The autumn tour began with some sad news. Chris Compton, the lead guitarist has hung up his spurs and will focus on his own music and his young family. It is not an acrimonious separation, just the end of a season for the band and they remain great friends.
So how on earth do Dreadzone replace the sound of the man who filled the void left by the untimely death of Greg’s brother Steve? The answer is found on their latest Album Dreadtimes which reached the top 40 in the album charts earlier this year. The answer has been in their opening tune for the most of the year. The band have gone back to their roots. Leo now opens the set with the thudding bass riff of "Rootsman", the opening track to Dreadtimes. "Rootsman" has an epic bassline, and paves the way for the new sound with its message: “Back to my roots, just like back in the day”
Dreadzone have never stood still, their sound has never been the same, it has always evolved and now it has gone full circle. I am fortunate enough to own copies of their earliest live album; Performance and their John Peel Sessions. I have watched their new set emerge and evolve this year and the sound that Steve and Chris brought to the band has morphed, it had not disappeared, it is still there, but it has been reconfigured under Bazil’s skillful touch into an electronic version of its former self. It is now much more faithful to the original sound that John Peel fell in love with in the early 90s.
Leo now commands the left side of the stage and leads with a bass sound that, as my son puts it; “makes your insides wobble”. The distinctive drumming of Greg is, as ever, centre stage and the heartbeat of the band. With the help of Bazil, mixing the samples seamlessly into the live sound, Greg has taken the Dreadzone sound back to its roots. It is back to Dub, epic beats and bountiful bouncing. The bass has become the tune. MC Spee is as irrepressible as ever on the right side of the stage and I have never seen him give as much of himself as he did in the opening two dates of the autumn tour.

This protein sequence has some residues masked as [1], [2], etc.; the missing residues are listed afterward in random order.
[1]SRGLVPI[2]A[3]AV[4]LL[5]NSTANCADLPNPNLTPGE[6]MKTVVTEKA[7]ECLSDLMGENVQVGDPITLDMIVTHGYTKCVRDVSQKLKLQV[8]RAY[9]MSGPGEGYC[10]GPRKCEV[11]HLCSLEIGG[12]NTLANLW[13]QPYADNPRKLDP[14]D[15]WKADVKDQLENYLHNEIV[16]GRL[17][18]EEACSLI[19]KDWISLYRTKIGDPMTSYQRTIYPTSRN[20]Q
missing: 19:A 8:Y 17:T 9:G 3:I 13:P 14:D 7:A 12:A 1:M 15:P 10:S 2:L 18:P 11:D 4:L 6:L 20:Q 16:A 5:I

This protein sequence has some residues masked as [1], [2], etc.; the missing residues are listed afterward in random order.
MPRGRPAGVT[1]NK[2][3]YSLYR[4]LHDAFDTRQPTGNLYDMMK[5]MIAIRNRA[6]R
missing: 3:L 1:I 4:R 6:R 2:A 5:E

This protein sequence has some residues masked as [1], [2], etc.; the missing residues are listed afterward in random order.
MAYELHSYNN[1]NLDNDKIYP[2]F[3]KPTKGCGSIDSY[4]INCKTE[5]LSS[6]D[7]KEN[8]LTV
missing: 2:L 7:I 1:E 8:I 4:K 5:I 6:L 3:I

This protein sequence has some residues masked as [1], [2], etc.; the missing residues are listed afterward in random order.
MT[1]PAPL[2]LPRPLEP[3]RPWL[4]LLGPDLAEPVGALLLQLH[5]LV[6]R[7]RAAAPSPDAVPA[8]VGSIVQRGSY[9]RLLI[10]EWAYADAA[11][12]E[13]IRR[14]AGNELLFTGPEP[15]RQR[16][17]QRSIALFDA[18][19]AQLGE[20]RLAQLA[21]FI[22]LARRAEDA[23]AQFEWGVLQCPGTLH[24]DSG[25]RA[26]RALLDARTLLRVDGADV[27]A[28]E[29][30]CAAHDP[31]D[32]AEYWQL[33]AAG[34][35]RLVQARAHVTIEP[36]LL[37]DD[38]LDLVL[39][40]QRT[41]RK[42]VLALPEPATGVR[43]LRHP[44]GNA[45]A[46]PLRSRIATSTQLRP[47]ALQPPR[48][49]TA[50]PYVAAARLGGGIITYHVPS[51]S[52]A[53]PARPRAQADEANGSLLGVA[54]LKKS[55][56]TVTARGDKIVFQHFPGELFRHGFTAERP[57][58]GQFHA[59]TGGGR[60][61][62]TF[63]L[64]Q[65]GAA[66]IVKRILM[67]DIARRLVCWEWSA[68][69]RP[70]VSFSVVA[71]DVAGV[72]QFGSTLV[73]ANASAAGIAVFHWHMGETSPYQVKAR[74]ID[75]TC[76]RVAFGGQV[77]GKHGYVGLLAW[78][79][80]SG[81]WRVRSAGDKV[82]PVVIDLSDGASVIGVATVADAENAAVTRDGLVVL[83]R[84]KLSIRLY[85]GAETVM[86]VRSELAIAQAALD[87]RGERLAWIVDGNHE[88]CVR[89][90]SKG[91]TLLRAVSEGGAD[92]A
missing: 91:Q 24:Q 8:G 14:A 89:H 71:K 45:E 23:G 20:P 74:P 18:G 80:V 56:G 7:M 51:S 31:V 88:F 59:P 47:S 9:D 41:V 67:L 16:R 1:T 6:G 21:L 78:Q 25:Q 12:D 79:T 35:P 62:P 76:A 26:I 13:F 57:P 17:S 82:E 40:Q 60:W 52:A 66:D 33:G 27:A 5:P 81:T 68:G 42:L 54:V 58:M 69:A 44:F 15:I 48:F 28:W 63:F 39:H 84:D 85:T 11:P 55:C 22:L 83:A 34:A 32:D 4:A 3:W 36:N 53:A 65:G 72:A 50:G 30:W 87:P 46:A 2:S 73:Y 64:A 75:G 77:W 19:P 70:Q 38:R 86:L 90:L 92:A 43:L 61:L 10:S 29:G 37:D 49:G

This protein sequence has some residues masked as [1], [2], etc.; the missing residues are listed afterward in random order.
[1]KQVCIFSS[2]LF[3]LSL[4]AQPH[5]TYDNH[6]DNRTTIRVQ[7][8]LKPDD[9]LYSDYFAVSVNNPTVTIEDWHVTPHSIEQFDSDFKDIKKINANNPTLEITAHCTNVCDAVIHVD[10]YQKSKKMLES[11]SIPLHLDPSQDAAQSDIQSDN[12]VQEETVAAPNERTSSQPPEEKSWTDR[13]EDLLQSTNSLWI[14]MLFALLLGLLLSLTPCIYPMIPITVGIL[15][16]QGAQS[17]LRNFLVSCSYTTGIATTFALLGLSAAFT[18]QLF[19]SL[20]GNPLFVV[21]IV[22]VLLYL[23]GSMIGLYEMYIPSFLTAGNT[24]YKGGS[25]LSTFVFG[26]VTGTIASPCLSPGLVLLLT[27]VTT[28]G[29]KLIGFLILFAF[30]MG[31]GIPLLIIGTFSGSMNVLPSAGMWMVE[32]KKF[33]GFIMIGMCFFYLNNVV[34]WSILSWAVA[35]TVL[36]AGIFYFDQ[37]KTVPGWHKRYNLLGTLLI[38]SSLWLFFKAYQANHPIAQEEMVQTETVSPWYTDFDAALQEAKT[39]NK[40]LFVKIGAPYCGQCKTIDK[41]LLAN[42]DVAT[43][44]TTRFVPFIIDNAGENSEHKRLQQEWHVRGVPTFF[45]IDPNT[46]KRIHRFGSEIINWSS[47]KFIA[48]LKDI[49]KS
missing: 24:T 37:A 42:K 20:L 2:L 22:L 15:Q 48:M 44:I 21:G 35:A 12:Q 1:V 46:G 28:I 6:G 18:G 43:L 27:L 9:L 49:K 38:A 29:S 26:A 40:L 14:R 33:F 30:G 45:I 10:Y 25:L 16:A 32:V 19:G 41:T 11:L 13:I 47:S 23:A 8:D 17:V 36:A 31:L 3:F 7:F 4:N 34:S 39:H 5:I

The Palace at Bridport made for a stunning opening night, it was hot, tight and intimate, with the crowd pressed tight against the stage. The Factory in Barnstaple is a truly excellent venue with a massive PA that simply shook the entire building and the band were as full of energy and power as I can ever remember in all the years I have been watching them. For me, the highlights were the tracks from Dreadtimes, which have been refined in the live set during 2017. Standing out most was 16 Hole in which Greg manages to make his drums sound exactly like gunshots. MC Spee put his heart mind and soul into "Mountain", letting slip that is a window into his own mind. "Black Deus" is chilling and beautiful. The remixed "Captain Dread", with the new digital production laid over the top was, as always a magnificent finale.
Greg and MC Spee make incredible efforts to keep in contact with the fans, the looks I shared with fellow House of Dread mates were enough to move me to tears. Greg puts out a facebook live DJ Set every other Thursday between 7-30 and 9 in which he educates hundreds of listeners with music that he loves. Greg and MC Spee can always be found mingling with the fans after gigs, willing to sign merchandise, set-lists and pose for photos. They truly follow their own mantra, “Life, Love & Unity".
So if you are heading off to see the boys play either this winter or through into the spring of 2018, expect a different sound, expect to be reborn, Chris is missed, but not missing from the sound. We are moving inexorably towards the band’s 25th Anniversary and I am certain that the best is yet to come.
Review by Pete Yeomans